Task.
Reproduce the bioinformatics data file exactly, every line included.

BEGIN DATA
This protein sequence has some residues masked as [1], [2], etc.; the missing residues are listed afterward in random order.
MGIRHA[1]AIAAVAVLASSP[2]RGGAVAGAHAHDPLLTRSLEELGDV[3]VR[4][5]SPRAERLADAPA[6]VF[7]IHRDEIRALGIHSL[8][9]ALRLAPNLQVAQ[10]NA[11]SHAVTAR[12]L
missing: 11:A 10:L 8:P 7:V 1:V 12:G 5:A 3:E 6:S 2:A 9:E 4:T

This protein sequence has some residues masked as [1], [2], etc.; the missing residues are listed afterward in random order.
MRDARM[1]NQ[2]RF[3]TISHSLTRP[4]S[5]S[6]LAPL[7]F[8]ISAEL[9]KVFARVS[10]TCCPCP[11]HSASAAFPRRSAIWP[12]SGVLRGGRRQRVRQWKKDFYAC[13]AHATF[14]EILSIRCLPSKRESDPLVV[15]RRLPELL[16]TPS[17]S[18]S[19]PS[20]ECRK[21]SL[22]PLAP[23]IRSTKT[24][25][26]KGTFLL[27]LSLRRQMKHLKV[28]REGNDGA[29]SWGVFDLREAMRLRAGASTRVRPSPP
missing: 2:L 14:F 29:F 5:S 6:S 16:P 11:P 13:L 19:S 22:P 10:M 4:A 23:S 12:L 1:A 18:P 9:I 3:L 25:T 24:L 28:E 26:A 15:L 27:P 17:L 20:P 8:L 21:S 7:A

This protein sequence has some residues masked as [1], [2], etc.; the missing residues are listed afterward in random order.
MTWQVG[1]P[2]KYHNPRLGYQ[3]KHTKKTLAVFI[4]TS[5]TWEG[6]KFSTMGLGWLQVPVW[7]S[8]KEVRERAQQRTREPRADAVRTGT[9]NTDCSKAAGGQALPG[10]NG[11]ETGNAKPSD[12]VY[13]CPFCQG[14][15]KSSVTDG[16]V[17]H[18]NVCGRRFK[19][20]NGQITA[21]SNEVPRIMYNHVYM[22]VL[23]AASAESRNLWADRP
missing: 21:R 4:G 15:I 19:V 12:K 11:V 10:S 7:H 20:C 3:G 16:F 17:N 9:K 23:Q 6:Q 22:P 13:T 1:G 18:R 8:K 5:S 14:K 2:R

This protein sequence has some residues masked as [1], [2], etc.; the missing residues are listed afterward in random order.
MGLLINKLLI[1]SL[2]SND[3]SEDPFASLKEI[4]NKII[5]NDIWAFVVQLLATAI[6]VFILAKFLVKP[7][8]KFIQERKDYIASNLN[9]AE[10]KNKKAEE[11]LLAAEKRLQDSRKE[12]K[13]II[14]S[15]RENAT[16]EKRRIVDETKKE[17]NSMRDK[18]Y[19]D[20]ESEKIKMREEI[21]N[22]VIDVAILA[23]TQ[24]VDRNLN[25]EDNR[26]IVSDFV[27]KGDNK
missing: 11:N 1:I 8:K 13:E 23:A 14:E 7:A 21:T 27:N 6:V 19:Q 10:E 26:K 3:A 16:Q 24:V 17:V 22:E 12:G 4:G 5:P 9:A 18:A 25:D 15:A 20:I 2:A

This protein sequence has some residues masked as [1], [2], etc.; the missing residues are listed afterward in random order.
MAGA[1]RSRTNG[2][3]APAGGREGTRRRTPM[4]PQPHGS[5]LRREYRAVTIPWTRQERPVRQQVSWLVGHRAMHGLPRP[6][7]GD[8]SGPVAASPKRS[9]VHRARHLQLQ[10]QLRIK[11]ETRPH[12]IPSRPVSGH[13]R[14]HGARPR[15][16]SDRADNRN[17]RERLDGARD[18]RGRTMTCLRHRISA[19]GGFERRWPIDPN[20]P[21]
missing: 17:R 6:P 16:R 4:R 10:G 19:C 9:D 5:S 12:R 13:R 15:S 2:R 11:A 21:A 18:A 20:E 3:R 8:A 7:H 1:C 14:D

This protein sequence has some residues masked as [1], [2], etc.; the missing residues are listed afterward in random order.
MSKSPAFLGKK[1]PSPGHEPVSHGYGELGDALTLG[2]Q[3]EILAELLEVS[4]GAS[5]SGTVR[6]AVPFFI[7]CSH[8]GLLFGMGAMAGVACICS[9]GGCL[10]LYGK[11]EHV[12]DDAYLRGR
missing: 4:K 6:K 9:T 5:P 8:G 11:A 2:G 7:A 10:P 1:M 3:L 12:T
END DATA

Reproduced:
This protein sequence has some residues masked as [1], [2], etc.; the missing residues are listed afterward in random order.
MGIRHA[1]AIAAVAVLASSP[2]RGGAVAGAHAHDPLLTRSLEELGDV[3]VR[4][5]SPRAERLADAPA[6]VF[7]IHRDEIRALGIHSL[8][9]ALRLAPNLQVAQ[10]NA[11]SHAVTAR[12]L
missing: 11:A 10:L 8:P 7:V 1:V 12:G 5:A 3:E 6:S 2:A 9:E 4:T

This protein sequence has some residues masked as [1], [2], etc.; the missing residues are listed afterward in random order.
MRDARM[1]NQ[2]RF[3]TISHSLTRP[4]S[5]S[6]LAPL[7]F[8]ISAEL[9]KVFARVS[10]TCCPCP[11]HSASAAFPRRSAIWP[12]SGVLRGGRRQRVRQWKKDFYAC[13]AHATF[14]EILSIRCLPSKRESDPLVV[15]RRLPELL[16]TPS[17]S[18]S[19]PS[20]ECRK[21]SL[22]PLAP[23]IRSTKT[24][25][26]KGTFLL[27]LSLRRQMKHLKV[28]REGNDGA[29]SWGVFDLREAMRLRAGASTRVRPSPP
missing: 2:L 14:F 29:F 5:S 6:S 16:P 11:P 13:L 19:S 22:P 10:M 4:A 23:S 12:L 1:A 18:P 9:I 3:L 25:T 24:L 28:E 26:A 15:L 27:P 17:L 20:P 8:L 21:S 7:A

This protein sequence has some residues masked as [1], [2], etc.; the missing residues are listed afterward in random order.
MTWQVG[1]P[2]KYHNPRLGYQ[3]KHTKKTLAVFI[4]TS[5]TWEG[6]KFSTMGLGWLQVPVW[7]S[8]KEVRERAQQRTREPRADAVRTGT[9]NTDCSKAAGGQALPG[10]NG[11]ETGNAKPSD[12]VY[13]CPFCQG[14][15]KSSVTDG[16]V[17]H[18]NVCGRRFK[19][20]NGQITA[21]SNEVPRIMYNHVYM[22]VL[23]AASAESRNLWADRP
missing: 21:R 4:G 15:I 19:V 12:K 11:V 10:S 7:H 20:C 3:G 16:F 17:N 9:K 23:Q 6:Q 22:P 13:T 1:G 18:R 8:K 5:S 14:K 2:R

This protein sequence has some residues masked as [1], [2], etc.; the missing residues are listed afterward in random order.
MGLLINKLLI[1]SL[2]SND[3]SEDPFASLKEI[4]NKII[5]NDIWAFVVQLLATAI[6]VFILAKFLVKP[7][8]KFIQERKDYIASNLN[9]AE[10]KNKKAEE[11]LLAAEKRLQDSRKE[12]K[13]II[14]S[15]RENAT[16]EKRRIVDETKKE[17]NSMRDK[18]Y[19]D[20]ESEKIKMREEI[21]N[22]VIDVAILA[23]TQ[24]VDRNLN[25]EDNR[26]IVSDFV[27]KGDNK
missing: 11:N 1:I 8:K 13:E 23:A 14:E 7:A 21:T 27:N 6:V 19:Q 10:E 26:K 3:A 16:Q 24:V 17:V 22:E 12:G 4:G 5:P 9:A 18:A 25:D 15:A 20:I 2:A

This protein sequence has some residues masked as [1], [2], etc.; the missing residues are listed afterward in random order.
MAGA[1]RSRTNG[2][3]APAGGREGTRRRTPM[4]PQPHGS[5]LRREYRAVTIPWTRQERPVRQQVSWLVGHRAMHGLPRP[6][7]GD[8]SGPVAASPKRS[9]VHRARHLQLQ[10]QLRIK[11]ETRPH[12]IPSRPVSGH[13]R[14]HGARPR[15][16]SDRADNRN[17]RERLDGARD[18]RGRTMTCLRHRISA[19]GGFERRWPIDPN[20]P[21]
missing: 17:R 6:P 16:R 4:R 10:G 19:C 9:D 5:S 12:R 13:R 15:S 2:R 11:A 21:A 18:A 20:E 3:R 8:A 7:H 1:C 14:D

This protein sequence has some residues masked as [1], [2], etc.; the missing residues are listed afterward in random order.
MSKSPAFLGKK[1]PSPGHEPVSHGYGELGDALTLG[2]Q[3]EILAELLEVS[4]GAS[5]SGTVR[6]AVPFFI[7]CSH[8]GLLFGMGAMAGVACICS[9]GGCL[10]LYGK[11]EHV[12]DDAYLRGR
missing: 4:K 6:K 9:T 5:P 8:G 11:A 2:G 7:A 10:P 1:M 3:L 12:T